Washington is trying to finish a World Series win behind six pitchers. Maybe six-and-a-half, at most seven, if Tanner Rainey and Fernando Rodney are included. No matchup guys. No bullpen depth. Just a formula of tying the yoke to one of four starters that day, then Daniel Hudson and Sean Doolittle when necessary.

The question is if those six people can make it through three more wins.

A few things have made this approach viable. One is the starting rotation being populated with guys accustomed to a lot of innings. Washington finished with two of the top five in innings pitched this year (Stephen Strasburg at No. 2 and Patrick Corbin at No. 5), in addition to Max Scherzer, who routinely leads the league in innings pitched. Another is a willingness to accept varied roles and workload in the bullpen. The idea of a “closer” has been tossed outside. A person to obtain key outs is inserted into the game at the most crucial -- and beneficial -- time. 

“I think it’s Huddy,” Sean Doolittle said when asked why the bullpen has worked this way. “I think when you have an anchor like that at the back of the bullpen, it kind of lets guys slide into certain spots in front of him. And when he can go multiple innings and come in early in the game with runners on base -- that’s tough. Not a lot of guys who pitch in that closer’s role are comfortable doing that. But he has experience pitching in so many different roles, he brings that versatility to our group.”

Corbin has helped. He came out of the bullpen again Tuesday to wipe three more outs away and help the Nationals earn a 1-0 series lead. He appears likely to start Game 4 in Nationals Park after pitching his “bullpen session” in Game 1 of the World Series. Among the questions for Corbin, and Davey Martinez, is if Corbin is available for one out Wednesday night in Game 2. Picture left-handed Michael Brantley up with two runners on base and two out in the seventh inning. Brantley’s career OPS against left-handed pitchers is 125 points lower than it is against right-handed pitchers. Martinez said he would speak to Corbin late Monday to see what’s next.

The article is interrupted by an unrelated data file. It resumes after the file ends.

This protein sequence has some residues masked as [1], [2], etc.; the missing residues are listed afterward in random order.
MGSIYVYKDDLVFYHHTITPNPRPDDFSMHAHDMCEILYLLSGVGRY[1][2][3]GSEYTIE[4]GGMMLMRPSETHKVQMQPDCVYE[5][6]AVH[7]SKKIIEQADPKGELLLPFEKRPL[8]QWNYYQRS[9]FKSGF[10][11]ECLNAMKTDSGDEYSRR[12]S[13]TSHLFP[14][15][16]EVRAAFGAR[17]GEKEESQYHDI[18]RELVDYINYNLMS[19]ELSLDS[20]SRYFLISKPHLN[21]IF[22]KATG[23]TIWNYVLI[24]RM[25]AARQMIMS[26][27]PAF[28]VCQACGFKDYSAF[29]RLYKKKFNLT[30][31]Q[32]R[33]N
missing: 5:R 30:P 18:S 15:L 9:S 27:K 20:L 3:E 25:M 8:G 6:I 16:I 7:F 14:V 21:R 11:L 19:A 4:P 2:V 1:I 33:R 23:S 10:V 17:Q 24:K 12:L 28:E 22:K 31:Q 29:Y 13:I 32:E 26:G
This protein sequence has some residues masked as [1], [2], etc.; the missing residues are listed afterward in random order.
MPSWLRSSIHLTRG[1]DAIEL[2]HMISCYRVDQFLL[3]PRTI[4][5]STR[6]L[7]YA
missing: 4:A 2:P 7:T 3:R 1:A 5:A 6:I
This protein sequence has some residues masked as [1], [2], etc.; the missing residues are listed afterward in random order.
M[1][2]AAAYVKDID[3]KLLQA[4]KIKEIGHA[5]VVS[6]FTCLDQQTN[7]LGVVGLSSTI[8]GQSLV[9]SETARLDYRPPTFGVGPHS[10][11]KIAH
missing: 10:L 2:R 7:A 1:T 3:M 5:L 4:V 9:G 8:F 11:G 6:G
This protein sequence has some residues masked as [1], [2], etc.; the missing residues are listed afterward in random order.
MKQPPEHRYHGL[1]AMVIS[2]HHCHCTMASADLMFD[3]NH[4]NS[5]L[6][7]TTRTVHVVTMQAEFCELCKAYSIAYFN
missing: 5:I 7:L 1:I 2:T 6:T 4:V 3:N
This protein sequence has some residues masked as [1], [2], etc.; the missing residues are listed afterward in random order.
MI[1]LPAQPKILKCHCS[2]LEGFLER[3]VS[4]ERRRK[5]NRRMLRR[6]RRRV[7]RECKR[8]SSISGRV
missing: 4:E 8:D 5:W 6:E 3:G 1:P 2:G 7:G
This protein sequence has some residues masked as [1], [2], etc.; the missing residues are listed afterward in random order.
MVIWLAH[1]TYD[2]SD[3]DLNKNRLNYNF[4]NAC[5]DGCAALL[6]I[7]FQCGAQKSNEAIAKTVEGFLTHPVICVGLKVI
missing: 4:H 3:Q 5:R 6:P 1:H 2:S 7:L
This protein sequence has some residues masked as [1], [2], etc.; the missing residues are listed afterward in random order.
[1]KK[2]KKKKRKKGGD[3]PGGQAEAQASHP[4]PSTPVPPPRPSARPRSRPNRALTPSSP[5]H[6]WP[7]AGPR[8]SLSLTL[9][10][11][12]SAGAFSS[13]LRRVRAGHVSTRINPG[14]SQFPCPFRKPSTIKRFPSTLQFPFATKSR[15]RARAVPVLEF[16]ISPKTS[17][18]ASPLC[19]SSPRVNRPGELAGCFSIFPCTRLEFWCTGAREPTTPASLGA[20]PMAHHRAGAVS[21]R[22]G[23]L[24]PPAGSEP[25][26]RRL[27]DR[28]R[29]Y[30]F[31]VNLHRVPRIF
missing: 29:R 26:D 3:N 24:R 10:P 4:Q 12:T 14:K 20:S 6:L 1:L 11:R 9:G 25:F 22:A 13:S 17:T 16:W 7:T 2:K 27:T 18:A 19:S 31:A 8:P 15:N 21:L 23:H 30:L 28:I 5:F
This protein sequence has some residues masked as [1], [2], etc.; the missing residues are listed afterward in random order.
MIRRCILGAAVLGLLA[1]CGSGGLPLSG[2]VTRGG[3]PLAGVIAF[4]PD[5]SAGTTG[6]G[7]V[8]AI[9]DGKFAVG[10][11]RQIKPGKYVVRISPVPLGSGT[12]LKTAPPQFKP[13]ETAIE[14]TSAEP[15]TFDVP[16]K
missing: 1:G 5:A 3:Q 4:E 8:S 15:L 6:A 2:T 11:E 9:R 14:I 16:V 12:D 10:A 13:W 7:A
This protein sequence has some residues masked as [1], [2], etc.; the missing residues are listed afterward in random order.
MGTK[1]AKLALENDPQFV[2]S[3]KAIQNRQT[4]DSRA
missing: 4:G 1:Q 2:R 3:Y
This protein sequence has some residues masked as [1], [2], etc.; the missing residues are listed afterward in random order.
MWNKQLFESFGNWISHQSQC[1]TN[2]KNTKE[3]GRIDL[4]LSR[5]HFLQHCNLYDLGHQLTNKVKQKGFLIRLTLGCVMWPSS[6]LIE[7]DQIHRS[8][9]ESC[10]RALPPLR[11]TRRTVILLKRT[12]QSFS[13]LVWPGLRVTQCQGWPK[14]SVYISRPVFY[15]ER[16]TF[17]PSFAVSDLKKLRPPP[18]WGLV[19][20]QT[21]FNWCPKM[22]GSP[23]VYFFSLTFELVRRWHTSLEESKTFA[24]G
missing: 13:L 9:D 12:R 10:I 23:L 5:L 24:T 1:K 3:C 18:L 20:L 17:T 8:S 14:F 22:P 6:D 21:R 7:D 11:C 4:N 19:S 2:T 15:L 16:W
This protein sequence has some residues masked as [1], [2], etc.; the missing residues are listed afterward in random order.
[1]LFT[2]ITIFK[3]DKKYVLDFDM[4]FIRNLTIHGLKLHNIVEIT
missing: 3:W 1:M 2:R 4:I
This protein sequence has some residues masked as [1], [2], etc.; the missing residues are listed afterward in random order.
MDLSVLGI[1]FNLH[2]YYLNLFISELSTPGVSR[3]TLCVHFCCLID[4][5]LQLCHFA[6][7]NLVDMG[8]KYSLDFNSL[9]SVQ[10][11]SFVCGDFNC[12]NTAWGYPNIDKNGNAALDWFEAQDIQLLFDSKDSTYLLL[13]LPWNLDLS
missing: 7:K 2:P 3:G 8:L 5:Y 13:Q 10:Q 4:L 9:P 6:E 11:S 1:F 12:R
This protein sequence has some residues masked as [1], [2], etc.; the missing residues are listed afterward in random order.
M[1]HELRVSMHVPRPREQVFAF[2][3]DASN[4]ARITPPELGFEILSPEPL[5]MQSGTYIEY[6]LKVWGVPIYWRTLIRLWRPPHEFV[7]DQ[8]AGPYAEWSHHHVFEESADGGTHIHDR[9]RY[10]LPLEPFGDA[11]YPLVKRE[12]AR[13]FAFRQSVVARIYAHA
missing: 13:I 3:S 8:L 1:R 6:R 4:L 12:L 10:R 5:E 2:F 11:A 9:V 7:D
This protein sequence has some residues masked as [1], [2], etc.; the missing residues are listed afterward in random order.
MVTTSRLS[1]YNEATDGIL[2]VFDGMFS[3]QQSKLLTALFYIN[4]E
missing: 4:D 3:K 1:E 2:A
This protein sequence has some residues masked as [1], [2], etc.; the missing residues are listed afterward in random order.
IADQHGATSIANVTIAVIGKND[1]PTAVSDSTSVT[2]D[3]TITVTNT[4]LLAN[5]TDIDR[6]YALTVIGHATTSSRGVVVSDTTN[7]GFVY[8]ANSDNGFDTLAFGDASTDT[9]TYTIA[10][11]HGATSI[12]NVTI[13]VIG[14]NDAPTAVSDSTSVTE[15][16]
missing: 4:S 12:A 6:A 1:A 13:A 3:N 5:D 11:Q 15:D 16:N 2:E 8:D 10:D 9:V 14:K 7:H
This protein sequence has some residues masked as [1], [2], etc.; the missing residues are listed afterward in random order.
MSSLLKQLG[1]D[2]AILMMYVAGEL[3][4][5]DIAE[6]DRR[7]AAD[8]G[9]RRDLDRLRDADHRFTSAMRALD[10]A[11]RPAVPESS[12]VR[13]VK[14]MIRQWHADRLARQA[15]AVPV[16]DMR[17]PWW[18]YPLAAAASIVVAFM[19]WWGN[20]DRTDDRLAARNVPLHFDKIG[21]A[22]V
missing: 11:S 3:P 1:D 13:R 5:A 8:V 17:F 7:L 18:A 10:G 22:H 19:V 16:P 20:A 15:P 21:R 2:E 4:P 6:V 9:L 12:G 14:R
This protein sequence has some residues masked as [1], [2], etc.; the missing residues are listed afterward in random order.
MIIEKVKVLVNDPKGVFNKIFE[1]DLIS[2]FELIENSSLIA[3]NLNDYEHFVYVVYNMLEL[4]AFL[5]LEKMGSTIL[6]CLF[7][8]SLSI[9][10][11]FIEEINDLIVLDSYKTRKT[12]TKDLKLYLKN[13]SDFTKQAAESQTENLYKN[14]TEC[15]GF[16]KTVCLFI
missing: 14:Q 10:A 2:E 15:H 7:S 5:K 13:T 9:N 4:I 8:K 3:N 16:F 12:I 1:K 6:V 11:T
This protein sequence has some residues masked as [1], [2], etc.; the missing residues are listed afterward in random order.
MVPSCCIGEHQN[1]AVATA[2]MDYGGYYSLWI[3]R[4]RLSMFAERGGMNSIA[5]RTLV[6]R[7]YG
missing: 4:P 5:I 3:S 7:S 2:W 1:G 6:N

Doolittle was already prognosticating after Game 1. Tomorrow may always be just a day away, but it might as well not exist in this current formula.

“Regardless of the score, the situation, I think we all expected to be in there in some capacity,” Doolittle said. “And I think guys are willing to go multiple innings -- we’ll figure tomorrow out tomorrow. Stras is going to give us a good start and we feel good about having him out there, and he’s going to go as long as he can. We’ll piece it together after that. I think that’s how we’ve thought about it here for a while.”

And, is there enough juice for the six pitchers to handle the current day, eventually turning “tomorrow” into a parade?

“Oh my gosh,” Doolittle said. “Are you kidding me? YES. Yes. We just had a few days off. Us old guys got to put our feet up and rest a little bit. Then we had a couple really good workouts before we came down here. But, at this point in the season, you’re feeding off adrenaline so much. We’re all a little bit tired, sure. Not a lot of guys have been here before. This is the latest they’ve ever played. But when you’re out there, there’s so much adrenaline, there’s so much energy you’re just feeding off that so much. I think we are absolutely in a good spot physically and mentally for the rest of the series.”